Expected ROI also varies based on the home's neighborhood, region and local market. First, homeowners must limit their expectations based on the style, size and other features of the houses in their neighborhood when considering updates. For instance, a second story addition might recoup 83% of its initial cost in an East Coast neighborhood filled with split-level Colonials. However, you would not be able to expect that kind of return in a neighborhood populated solely by single-story houses. Homeowners should also consider the average cost of certain remodels in their area and whether a reasonable future asking price could actually make up the difference.
When you plan to sell could also play a part in your project's ROI. If the real estate market is a buyer's market, you might not recoup your investment. However, if the market is a seller's market in which buyers are competing against each other, you could near or exceed a 100% ROI. Market trends might impact ROI too. From square footage to interior design style, what buyers want in a home changes over time. In short, not all remodeling projects add more value to the home. If you are planning to sell in the near future, consult with your real estate agent to ensure high home improvement ROI before undertaking a major remodeling project.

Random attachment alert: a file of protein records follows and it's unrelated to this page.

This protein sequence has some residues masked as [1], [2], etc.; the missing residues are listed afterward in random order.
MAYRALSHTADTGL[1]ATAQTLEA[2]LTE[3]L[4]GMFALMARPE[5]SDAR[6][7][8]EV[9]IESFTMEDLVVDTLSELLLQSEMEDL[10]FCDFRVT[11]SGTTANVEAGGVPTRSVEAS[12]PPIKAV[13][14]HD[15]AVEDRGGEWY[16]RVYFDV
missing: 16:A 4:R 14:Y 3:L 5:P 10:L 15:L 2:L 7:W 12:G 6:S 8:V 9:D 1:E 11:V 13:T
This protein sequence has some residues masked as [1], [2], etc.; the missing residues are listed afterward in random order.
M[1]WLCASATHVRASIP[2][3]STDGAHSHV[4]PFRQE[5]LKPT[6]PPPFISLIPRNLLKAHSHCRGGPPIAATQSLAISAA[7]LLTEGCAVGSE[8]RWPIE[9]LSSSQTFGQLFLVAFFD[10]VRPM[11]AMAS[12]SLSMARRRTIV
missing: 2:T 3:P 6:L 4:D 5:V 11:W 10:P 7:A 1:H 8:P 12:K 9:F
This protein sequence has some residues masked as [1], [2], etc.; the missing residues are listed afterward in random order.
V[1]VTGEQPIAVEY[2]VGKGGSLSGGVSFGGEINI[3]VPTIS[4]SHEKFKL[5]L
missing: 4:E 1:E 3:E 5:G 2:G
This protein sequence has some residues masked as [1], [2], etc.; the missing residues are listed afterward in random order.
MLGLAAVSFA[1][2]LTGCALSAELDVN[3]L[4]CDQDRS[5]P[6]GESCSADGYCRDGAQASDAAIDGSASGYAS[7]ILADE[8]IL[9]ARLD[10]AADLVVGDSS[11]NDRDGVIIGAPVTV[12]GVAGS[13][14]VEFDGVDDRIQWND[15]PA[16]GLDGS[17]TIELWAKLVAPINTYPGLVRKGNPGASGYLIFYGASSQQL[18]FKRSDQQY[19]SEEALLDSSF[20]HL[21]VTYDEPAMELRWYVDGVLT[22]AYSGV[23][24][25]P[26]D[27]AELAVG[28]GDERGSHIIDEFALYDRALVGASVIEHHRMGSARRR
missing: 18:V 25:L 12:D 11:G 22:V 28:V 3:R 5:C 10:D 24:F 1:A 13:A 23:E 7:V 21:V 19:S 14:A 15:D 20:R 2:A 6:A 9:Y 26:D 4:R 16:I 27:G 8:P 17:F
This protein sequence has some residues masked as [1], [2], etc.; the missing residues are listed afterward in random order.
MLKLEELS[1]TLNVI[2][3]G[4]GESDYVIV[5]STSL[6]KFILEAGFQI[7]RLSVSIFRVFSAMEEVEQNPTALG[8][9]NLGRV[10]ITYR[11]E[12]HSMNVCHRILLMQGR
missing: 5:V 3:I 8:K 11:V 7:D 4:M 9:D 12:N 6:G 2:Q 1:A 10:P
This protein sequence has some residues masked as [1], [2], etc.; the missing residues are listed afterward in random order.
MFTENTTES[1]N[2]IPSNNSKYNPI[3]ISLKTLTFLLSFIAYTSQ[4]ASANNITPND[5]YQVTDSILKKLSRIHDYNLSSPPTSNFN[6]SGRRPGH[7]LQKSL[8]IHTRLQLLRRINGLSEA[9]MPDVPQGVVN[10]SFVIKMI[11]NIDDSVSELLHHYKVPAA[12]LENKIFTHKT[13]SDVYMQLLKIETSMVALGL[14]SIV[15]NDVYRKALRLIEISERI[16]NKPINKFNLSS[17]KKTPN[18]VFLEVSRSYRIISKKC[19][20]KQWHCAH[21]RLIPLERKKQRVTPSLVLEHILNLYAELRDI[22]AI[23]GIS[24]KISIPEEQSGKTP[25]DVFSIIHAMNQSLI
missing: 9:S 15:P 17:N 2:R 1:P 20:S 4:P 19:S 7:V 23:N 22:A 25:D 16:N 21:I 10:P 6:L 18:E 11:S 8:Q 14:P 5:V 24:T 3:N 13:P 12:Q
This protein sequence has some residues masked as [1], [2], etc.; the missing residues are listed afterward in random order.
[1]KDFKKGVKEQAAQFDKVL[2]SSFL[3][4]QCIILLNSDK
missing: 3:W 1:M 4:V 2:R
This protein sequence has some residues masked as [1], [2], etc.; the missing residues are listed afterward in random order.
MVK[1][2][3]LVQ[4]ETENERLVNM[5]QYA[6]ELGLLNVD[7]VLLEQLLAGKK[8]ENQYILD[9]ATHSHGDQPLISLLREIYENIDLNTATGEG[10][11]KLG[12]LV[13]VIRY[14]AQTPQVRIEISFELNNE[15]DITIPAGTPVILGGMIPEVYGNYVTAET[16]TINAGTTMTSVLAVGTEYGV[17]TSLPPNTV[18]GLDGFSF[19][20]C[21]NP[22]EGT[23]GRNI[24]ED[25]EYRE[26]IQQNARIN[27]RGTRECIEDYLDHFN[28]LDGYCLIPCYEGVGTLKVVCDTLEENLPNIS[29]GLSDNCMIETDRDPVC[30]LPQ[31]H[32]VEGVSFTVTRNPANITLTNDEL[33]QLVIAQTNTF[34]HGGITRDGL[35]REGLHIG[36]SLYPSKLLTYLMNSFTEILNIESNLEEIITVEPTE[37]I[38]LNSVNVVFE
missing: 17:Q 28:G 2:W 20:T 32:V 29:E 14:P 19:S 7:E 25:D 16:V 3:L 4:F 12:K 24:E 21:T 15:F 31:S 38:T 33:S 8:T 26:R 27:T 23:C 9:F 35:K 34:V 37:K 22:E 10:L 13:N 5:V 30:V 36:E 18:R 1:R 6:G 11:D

10 of the Best ROI Home Improvements for 2022
#1 Finishing the Basement
Remodeling projects that add functional space to a home typically offer high returns on investment. Finishing your basement is one example. In her article “10 Crucial Things to Consider Before Finishing Your Basement” for Better Homes & Gardens, Jessica Bennett writes that “finishing a basement can give the property's value a major boost.” Referencing data from Remodeling Magazine, Bennett notes that “the average return on investment for a basement project nationally is currently around 75 cents on the dollar.” Expected value is high because finishing your basement is “likely to add new functionality to your home: more bedrooms, more efficient storage, and more space to entertain.”
Unlike in a kitchen remodel, buyers have low expectations for finished basements. As such, choosing high end appliances, fixtures and finishes is not necessary. Erin Eberlin explains in her article “8 Ways a Finished Basement Adds Value to Your Property” for The Balance Small Business. According to Eberlin, most homebuyers "are just happy to have a finished functional basement with heat, light and flooring.” To limit spending while maximizing ROI he recommends “saving money on the caliber of materials you are using compared to the finishes for the rest of the home.”
#2 Boosting Curb Appeal
Because your home’s exterior is the first thing prospective homebuyers see, most renovations that improve the house’s curb appeal also offer great returns. A garage door replacement, new exterior paint, attractive fiber cement siding or stone veneer siding and verdant landscaping all offer high ROI.